New Jersey's Hubco is making merger waves in Connecticut, beating out rival acquirers there for the second time in three months.

The Mahwah-based banking company has agreed to buy Hometown Bancorp., Darien, for about $17.75 per share. The $31 million deal is worth about 176% of Hometown's March 31 book value.

Hubco had agreed in February to acquire $720 million-asset Lafayette- American Bank and Trust Co., Bridgeport. Both deals are expected to close by the end of the third quarter.

With these two quick moves, Hubco is sending a message to the banks in Connecticut that it's there to stay and eager to grow. And officials are hoping that other small banks will see Hubco as an alternative to larger banks, and a company worth joining.

"Given their druthers, it seems like other community institutions would like to join us and be a part of what we're building," said Hubco president and chief executive Kenneth T. Neilson. "What it says is that other banks like the way we do community banking and feel that there is a void in the Connecticut marketplace for a strong midsize commercial bank."

"Pretty impressive," said Peter J. Ostrowski, managing director of New York-based Ostrowski & Co., referring to the two deals that will give Hubco almost $1 billion in assets in Connecticut, with a solid position in wealthy Fairfield County.

"If you forget about the state borders and look at it purely from an economic market standpoint, it's starting to be a pretty interesting franchise."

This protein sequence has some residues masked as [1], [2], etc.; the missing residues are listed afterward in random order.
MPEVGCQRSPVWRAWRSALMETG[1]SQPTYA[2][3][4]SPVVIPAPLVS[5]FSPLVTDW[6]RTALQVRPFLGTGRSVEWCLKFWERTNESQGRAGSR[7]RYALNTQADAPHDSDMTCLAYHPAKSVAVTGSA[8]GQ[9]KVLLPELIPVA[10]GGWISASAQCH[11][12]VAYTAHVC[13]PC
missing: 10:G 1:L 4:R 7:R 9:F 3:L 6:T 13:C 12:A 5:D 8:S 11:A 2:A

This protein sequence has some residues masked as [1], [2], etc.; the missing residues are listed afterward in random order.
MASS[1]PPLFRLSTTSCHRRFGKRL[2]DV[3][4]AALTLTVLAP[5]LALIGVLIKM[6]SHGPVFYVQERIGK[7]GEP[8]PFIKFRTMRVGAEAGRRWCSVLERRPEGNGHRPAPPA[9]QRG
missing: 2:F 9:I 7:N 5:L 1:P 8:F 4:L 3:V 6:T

Through the two deals, the $1.7 billion-asset Hubco, whose current branch network extends throughout northern New Jersey, has also quickly stolen the thunder from other acquirers in Connecticut, including larger regional banks.

During the past year, for example, Lafayette had spurned offers from Fleet Financial Group, UJB Financial Corp., and First Fidelity Bancorp., according to industry sources.

And Hubco's deal for $210 million-asset Hometown takes the wind out of an effort by Norwalk Savings Society to get its hands on the small Darien bank. The $542 million-asset thrift last month revealed that it holds a 9.51% stake in Hometown and had planned to seek a merger despite Hometown's opposition.

"Hubco has proven that it can be a white knight of choice," said John S. Carusone, president of Bank Analysis Center in Hartford.

Officials at Norwalk Savings, which scored a big return on its investment, say they don't anticipate making a rival bid for Hometown.

But Hometown Bancorp. officials insist they weren't searching for a white knight to rescue them from Norwalk.

"Hubco's got a wonderful track record of acquiring community banks but maintaining the level of community service," said Kevin E. Gage, Hometown president and chief executive. "Connecticut is missing a middle-market bank right now and Hubco is filling that void."

The latest acquisition continues Hubco's rapid expansion throughout northern New Jersey and the greater New York area in recent years.

The Hometown deal would be Hubco's 15th acquisition overall since 1990. The company also attempted to gain a foothold in upstate New York last year, but its bid for Goshen-based MSB Bancorp failed.

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